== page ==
Authors: Paola Andrea Sánchez Castaneda*, Florida International University
Topics: Indigenous Peoples, Ethnic Geography, Urban Geography
Keywords: Sacred Places, Urbanization, Muisca, Colombia.
Session Type: Paper
Start / End Time: 3:05 PM / 4:45 PM
Room: Cleveland 2, Marriott, Mezzanine Level
Presentation File: No File Uploaded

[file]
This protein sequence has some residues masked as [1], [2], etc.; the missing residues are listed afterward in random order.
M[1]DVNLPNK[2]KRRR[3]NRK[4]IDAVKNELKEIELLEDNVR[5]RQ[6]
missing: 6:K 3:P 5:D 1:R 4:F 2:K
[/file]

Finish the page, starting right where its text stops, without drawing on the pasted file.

The Muisca community of Suba, located in Bogota, Colombia, is a place-based community whose epistemology is rooted in what is now an urban environment. After enduring over five centuries of segregation, marginalization, displacement, and near cultural obliteration, the Muisca community has thrived to the present day and is currently undertaking the task of re-indigenization through the revitalization of their traditional knowledge and the process of ethnogenesis. The effects of urbanization on the Muisca have not only changed the physical spaces which they inhabit, but it has also disrupted the relational patterns between the community and their sacred places. This severing of the community from their sacred places has had the effect of further invisibilizing the Muisca’s ethnic identity in the national social imaginary. As a form of resistance to their marginality, the Muisca are engaging in symbolic practices, in both public and private spaces, as a means of cultivating ideological resistance, memory revitalization, and generating new meanings of their collective identity. This paper, based on an ethnographic case study, seeks to examine how the Muisca community is symbolically re-appropriating their sacred places in this urban context to mend the social fabric of the Muisca community. As such, this revitalization project represents an attempt to reconstruct a forgotten indigenous identity by rewriting the historical memory of a community that disappeared from the national discourse.